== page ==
Tuesday, 31 August 2010

Seeing the Song

Those of you that know me well will no doubt be aware that I suffer from a hereditary condition called Tinnitus, basically a permanent ringing in my right ear and a significant amount of hearing loss to boot. It makes locating birds on call very difficult as I'm often unable to detect the location the call is coming from and end up spinning around with a hand cupped to my good ear to try and discern the point at which the call/song is loudest.

For me 'silent spring' is all too much a future reality as it is likely that at some point my good ear will go the same way and I'll need hearing aids just to join in with the bitching and moaning good natured banter that is such a feature of local birding.

I share this little nugget of personal discomfort not in search of sympathy but in order to highlight a great birding site that I came across a few weeks back called Earbirding.com. A US site, Earbirding is the product of two US based birders Nathan Pieplow and Andrew Spencer, both of whom are obviously passionate about their chosen subject. Whilst many of the recordings are of yank birds, their posts are interesting and illuminating. For anyone interested in vocalisations as a key to identification and/or recording bird calls and songs, their site is a great resource. I found the section explaining 'How to read Spectrograms' including such concepts as musicality and pitch extremely informative.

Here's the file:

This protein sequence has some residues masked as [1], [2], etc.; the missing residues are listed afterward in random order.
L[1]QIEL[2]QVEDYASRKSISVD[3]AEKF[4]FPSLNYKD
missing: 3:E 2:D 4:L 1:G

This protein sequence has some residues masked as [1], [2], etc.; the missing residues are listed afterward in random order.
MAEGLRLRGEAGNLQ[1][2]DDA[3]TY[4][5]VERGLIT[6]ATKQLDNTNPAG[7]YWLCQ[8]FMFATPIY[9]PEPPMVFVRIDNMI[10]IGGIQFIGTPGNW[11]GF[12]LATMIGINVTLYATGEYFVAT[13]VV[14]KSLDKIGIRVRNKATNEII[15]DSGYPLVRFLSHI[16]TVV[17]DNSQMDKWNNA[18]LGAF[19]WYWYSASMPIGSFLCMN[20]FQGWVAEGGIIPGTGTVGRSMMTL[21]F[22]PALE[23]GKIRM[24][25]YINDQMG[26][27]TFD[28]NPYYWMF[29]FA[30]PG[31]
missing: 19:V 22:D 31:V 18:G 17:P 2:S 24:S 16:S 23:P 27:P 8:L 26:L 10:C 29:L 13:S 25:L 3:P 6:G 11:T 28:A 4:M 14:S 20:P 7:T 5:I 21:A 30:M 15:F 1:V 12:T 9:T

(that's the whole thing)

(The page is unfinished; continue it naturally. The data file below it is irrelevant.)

I came across them as I was reading about a new Iphone app called Spectrogram that produces live streaming sonograms on your phone using the Iphone voice recorder microphone (or an external mike if you wish to invest). I'm just in the process of adding it into the phone as it needed an operating system upgrade to function that takes a while to download but I'm quite keen to get out and test it and see how well it works.
I haven't quite figured out whether it can capture the data for subsequent analysis or whether this would need to be done via a photograph, nor is it immediately clear how to get available sonograms onto the phone in order to compare but again it's something to work on. This might be the only way I can 'hear' birdsong ten years from now so it's worth the effort in my book.

A short session at one of my favourite migrant hotspots tonight produced a smorgasbord of phylloscopus and sylvia warblers, takking, hweeting and generally flitting and flinging themselves all over the place. Whilst I had nothing more exciting than Chiffchaff, Blackcap and Common Whitethroat there was at least 20+ birds involved in a fairly small area. Worth setting the alarm for I think.

2 comments:

Lizardgirl said...

Hi - sounds like a great tool and very useful. My mum has tinnitus too, I hope they make some leaps forward in their understanding of the condition. I am glad that both you and she have not let it get in the way of your enjoyment of nature :-)

anubhav kapoor said...

The I phone application you mentioned has been the first in a series of updates directed at making media tools more friendly for those with hearing problems. There is a large scale pressure on studios to make sub-titling for music vids and movies mandatory.